I'm happy to say I don't have a phobia about dentists and dentistry, despite the horrifying Marathon Man incident I wrote about yesterday. That story had a happy outcome, as this one will.
In fact, a few years later, when I lived in Washington DC, I had to have, or decided to have, an oral surgery procedure done to correct the problem that had caused my tooth pain and gum swelling in Paris in 1980. I found a very good dental surgeon in DC, just steps from the apartment that Walt and I lived in, and the operation was a success. I've never had a problem with that molar again.
And I didn't end up in the emergency room, as did the woman who cuts my hair these days, after her visit to the dentist in Saint-Aignan. The dentist had drilled so deeply into a tooth that she had damaged the patient's optic nerve, resulting in loss of vision in one eye. It was a temporary condition, and our coiffeuse recovered completely, by the way.
The fact is, however, that as August dawned, I still hadn't found a dentist. I happened to have scheduled an appointment with my médecin traitant (primary care physician) in Saint-Aignan. He examined my injured finger, and I asked him if he could help me find a dentist. He said that three dentists had recently set up a joint practice over in the village of Meusnes. I should call that office.
I had actually called there in July, only to get a recording to say that all the dentists were on vacation for three weeks. Please call back in August, I was told. In mid-August, I was out and about so I drove over to Meunes, just 7 or 8 miles west of Saint-Aignan. Sometimes you have more luck in person than over the phone. (Meusnes a wine village where, I've heard, the famous French tennis player Yannick Noah spent many summers when he was growing up.)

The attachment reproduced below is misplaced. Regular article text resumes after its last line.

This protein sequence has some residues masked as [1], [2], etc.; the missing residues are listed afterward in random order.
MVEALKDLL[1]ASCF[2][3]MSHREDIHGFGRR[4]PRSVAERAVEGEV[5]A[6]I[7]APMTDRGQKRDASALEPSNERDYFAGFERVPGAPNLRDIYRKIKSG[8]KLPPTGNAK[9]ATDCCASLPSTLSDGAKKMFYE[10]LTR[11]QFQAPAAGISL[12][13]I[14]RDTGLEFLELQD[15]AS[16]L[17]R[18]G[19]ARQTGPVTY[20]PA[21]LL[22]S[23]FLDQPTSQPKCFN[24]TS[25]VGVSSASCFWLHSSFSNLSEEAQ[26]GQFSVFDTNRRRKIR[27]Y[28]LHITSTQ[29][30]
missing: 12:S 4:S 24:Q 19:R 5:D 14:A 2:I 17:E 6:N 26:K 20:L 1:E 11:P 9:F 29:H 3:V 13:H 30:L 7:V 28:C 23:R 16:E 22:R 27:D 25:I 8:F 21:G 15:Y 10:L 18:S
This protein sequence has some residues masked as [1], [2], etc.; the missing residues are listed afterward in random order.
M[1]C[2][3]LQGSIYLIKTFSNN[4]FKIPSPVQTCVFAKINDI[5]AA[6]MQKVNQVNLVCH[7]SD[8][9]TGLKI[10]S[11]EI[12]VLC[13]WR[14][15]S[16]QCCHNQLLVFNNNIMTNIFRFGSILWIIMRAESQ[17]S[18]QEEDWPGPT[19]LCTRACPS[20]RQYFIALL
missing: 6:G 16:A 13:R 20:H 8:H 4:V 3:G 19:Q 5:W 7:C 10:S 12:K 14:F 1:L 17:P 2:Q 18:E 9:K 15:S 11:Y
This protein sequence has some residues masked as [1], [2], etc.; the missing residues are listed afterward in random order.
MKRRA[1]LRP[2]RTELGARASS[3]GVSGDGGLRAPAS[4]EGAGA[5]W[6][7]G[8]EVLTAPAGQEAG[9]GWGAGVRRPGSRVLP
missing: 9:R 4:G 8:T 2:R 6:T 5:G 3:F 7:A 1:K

When I got there I drove all around the village until I found the dental office, which is in a modern building on the main road but on the other side of town, on the way to Selles-sur-Cher. There were five or six cars in the parking lot. And there was a big sign on the door saying something like « Les prises de rendez-vous s'effectuent uniquement par téléphone », followed by a phone number. So I had to drive back home and call for a rendez-vous.
Guess what? I got an answering machine again. I left my message, saying I wanted two rendez-vous and gave my name and Walt's. A few minutes later, I got a call back from a woman who said she had been unable to find either of our names in her patient database. I said that was right — we would be first-time patients because our dentist, le docteur Bigot, had recently retired.
She asked me what the purpose of our dental consultation would be. I told her there was nothing really urgent, thinking that would give her some leeway in scheduling the appointments. We could wait a few weeks or even a couple of months. And I told her that we just needed exams and a cleaning for the time being, but would like to be on her patient list.
Je suis désolée, Monsieur, she told me, but we just cannot take on any new patients at this time. And besides, she added, as if it mattered at that point, an initial rendez-vous with one of our dentists never includes a détartrage! It would simply be an informational session, a get-to-know-you meeting, and then we would continue from there. She seemed to be pretty full of herself.
She did, however, share some useful information. There are two or three dentists over in Montrichard, and two or three up in Contres — both of those towns are within 10 or 12 miles of Saint-Aignan — she said. One of them might be able to see you. I thanked her and that was that.
To be continued...